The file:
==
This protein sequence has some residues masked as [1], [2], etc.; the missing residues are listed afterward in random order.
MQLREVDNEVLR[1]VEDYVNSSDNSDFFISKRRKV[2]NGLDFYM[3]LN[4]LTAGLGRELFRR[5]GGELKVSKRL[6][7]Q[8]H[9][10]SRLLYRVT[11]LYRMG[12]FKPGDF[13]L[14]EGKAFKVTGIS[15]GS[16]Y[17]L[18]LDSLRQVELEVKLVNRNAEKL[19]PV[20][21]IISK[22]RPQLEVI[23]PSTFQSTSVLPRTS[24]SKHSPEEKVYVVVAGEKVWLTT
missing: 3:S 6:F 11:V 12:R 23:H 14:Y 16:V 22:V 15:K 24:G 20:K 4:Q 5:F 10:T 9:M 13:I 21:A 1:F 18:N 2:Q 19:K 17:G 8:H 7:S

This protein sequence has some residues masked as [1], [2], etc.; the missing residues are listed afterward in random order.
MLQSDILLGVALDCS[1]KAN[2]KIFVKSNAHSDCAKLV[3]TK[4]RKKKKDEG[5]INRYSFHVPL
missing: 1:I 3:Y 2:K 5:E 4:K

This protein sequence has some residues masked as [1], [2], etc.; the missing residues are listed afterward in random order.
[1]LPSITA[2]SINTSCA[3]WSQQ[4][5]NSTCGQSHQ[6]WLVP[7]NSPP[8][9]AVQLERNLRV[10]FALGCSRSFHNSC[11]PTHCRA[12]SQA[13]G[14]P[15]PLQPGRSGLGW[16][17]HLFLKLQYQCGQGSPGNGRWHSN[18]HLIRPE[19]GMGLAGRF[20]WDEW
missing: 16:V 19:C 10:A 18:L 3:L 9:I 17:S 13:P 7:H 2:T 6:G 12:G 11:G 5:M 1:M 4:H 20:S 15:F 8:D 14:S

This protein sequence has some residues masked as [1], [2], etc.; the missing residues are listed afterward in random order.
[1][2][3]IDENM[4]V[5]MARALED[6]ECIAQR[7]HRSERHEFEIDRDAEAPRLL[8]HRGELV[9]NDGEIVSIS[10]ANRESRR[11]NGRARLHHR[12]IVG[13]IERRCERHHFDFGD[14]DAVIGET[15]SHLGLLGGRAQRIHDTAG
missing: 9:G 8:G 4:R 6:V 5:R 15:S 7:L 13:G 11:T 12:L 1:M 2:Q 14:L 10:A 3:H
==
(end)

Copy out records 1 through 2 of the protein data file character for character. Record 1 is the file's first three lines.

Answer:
This protein sequence has some residues masked as [1], [2], etc.; the missing residues are listed afterward in random order.
MQLREVDNEVLR[1]VEDYVNSSDNSDFFISKRRKV[2]NGLDFYM[3]LN[4]LTAGLGRELFRR[5]GGELKVSKRL[6][7]Q[8]H[9][10]SRLLYRVT[11]LYRMG[12]FKPGDF[13]L[14]EGKAFKVTGIS[15]GS[16]Y[17]L[18]LDSLRQVELEVKLVNRNAEKL[19]PV[20][21]IISK[22]RPQLEVI[23]PSTFQSTSVLPRTS[24]SKHSPEEKVYVVVAGEKVWLTT
missing: 3:S 6:F 11:V 12:R 23:H 14:Y 16:V 22:V 15:K 24:G 20:K 4:Q 5:F 10:T 9:M 13:I 21:A 1:F 18:N 2:Q 19:K 17:G 8:H 7:S

This protein sequence has some residues masked as [1], [2], etc.; the missing residues are listed afterward in random order.
MLQSDILLGVALDCS[1]KAN[2]KIFVKSNAHSDCAKLV[3]TK[4]RKKKKDEG[5]INRYSFHVPL
missing: 1:I 3:Y 2:K 5:E 4:K